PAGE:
Lisa M. Galli, Roeben N. Munji, Susan C. Chapman, Ann Easton, Lydia Li, Ouma Onguka, Joseph S. Ramahi, Rowena Suriben, Linda A. Szabo, Camilla Teng, Baouyen Tran, Rami N. Hannoush and Laura W. Burrus

      Version of Record online: 1 APR 2014 | DOI: 10.1002/dvdy.24123

      Key Findings

      • The domain of WNT1 and WNT3A expression overlaps with that of FZD10 in the developing spinal cord.
      • The domain in which WNT1 and WNT3A signaling is active coincides with the domain of FZD10 expression in the dorsal spinal cord.
      • In the presence of LRP6, FZD10 promotes signaling of WNT1 and WNT3A via a β-catenin dependent pathway.
      • FZD10 interacts with WNT1 and WNT3A in an in situ proximity ligation assay.
      • Palmitoylation of WNT3A is not an absolute requirement for the interaction of WNT3A with FZD10.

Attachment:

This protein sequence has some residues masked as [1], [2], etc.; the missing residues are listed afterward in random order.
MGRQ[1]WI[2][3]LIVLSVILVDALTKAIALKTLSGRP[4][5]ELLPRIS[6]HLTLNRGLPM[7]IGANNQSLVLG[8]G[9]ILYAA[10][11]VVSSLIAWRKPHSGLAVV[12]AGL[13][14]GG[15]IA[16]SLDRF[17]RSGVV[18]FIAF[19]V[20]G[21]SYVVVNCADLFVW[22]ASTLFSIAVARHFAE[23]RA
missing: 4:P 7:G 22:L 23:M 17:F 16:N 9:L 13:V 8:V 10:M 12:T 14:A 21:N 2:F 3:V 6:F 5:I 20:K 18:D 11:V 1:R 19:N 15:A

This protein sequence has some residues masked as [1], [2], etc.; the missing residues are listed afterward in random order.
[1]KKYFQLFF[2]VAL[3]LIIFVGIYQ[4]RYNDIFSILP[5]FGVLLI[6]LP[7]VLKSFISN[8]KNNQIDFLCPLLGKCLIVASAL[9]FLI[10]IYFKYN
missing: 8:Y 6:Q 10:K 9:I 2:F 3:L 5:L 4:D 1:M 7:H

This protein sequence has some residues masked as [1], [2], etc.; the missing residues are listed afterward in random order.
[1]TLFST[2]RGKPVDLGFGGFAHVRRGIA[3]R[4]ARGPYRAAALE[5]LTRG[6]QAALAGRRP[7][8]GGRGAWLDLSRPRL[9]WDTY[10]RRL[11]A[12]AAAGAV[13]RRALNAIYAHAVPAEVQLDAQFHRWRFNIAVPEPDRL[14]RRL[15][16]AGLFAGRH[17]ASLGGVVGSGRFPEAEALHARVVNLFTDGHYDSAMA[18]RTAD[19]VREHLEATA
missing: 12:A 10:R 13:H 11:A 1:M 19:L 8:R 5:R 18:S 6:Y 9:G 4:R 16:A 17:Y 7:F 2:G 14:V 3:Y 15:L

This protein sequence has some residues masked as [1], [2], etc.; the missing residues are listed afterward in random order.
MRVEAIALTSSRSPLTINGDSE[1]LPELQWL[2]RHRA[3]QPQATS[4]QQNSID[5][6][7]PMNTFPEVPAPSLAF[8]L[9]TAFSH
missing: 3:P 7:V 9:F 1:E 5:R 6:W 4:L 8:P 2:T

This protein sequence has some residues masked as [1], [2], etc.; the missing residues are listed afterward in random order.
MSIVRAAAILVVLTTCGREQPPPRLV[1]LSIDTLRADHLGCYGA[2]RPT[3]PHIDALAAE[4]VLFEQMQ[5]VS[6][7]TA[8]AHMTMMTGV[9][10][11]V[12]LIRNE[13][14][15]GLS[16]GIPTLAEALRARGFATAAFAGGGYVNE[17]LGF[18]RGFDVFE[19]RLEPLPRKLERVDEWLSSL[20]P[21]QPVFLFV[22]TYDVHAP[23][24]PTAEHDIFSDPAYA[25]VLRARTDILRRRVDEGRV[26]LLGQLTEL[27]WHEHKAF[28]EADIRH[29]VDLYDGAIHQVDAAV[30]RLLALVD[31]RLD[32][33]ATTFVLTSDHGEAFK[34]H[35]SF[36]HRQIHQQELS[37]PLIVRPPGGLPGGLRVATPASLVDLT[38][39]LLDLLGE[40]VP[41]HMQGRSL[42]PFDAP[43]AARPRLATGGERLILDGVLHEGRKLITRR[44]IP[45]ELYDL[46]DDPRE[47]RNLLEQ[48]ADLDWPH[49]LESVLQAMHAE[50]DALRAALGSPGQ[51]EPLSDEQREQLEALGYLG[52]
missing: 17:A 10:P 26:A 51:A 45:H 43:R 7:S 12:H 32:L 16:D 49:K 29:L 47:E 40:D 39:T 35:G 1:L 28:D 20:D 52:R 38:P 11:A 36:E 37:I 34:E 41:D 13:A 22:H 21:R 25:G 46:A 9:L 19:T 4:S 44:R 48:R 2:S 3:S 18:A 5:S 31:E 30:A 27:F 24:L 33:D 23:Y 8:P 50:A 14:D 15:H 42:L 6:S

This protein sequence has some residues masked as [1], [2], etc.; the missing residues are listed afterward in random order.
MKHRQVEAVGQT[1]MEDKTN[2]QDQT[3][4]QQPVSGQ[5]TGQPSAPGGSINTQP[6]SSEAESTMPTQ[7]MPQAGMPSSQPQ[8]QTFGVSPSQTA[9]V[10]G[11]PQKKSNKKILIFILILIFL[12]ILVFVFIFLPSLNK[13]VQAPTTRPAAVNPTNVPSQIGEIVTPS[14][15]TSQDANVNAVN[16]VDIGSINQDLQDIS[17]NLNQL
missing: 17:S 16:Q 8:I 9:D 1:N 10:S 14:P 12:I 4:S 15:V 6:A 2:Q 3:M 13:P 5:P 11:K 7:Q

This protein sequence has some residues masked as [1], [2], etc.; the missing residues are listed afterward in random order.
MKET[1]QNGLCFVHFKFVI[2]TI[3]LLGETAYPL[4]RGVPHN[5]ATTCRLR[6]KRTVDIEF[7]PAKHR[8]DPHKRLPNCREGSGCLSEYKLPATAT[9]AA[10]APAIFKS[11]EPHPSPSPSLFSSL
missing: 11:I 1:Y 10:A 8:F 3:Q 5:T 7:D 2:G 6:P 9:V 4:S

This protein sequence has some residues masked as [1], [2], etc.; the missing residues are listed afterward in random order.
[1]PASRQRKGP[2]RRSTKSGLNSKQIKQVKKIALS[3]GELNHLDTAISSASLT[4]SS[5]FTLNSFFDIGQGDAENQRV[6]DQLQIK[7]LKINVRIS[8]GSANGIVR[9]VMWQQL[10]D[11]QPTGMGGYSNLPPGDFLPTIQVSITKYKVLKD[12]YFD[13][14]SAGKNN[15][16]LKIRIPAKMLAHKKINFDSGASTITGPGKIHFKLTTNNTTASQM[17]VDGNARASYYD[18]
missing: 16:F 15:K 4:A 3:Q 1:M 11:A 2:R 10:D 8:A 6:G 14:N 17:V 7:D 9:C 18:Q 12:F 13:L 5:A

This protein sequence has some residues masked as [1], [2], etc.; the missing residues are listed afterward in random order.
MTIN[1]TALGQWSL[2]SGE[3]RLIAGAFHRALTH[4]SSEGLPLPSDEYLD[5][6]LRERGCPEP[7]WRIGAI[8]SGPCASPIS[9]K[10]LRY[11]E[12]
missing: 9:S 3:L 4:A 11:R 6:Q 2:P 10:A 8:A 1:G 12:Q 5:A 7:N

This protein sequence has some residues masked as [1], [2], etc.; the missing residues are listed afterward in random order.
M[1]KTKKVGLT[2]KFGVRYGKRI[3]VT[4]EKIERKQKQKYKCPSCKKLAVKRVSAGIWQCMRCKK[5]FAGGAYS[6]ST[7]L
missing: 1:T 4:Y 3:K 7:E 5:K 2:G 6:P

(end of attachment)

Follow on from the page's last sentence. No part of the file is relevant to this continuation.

• FZD10 is required for proliferation in the dorsal spinal cord.
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      R-spondins/Lgrs expression in tooth development (pages 844–851)

      Maiko kawasaki, Thantrira Porntaveetus, Katsushige Kawasaki, Shelly Oommen, Yoko Otsuka-Tanaka, Mitsue Hishinuma, Takato Nomoto, Takeyasu Maeda, Keiyo Takubo, Toshio Suda, Paul T. Sharpe and Atsushi Ohazama

      Version of Record online: 24 MAR 2014 | DOI: 10.1002/dvdy.24124

      Key findings:

      • The role of R-spondin/Lgr signaling in tooth development remains unclear.
      • We first carried out comparative in situ hybridization analysis of R-spondins and Lgrs, and identified their dynamic spatio-temporal expression in murine odontogenesis.
      • We further examined tooth development in R-spondin2 mutant mice, and although molars and incisors exhibited no significant abnormalities, supernumerary teeth were observed in the diastema.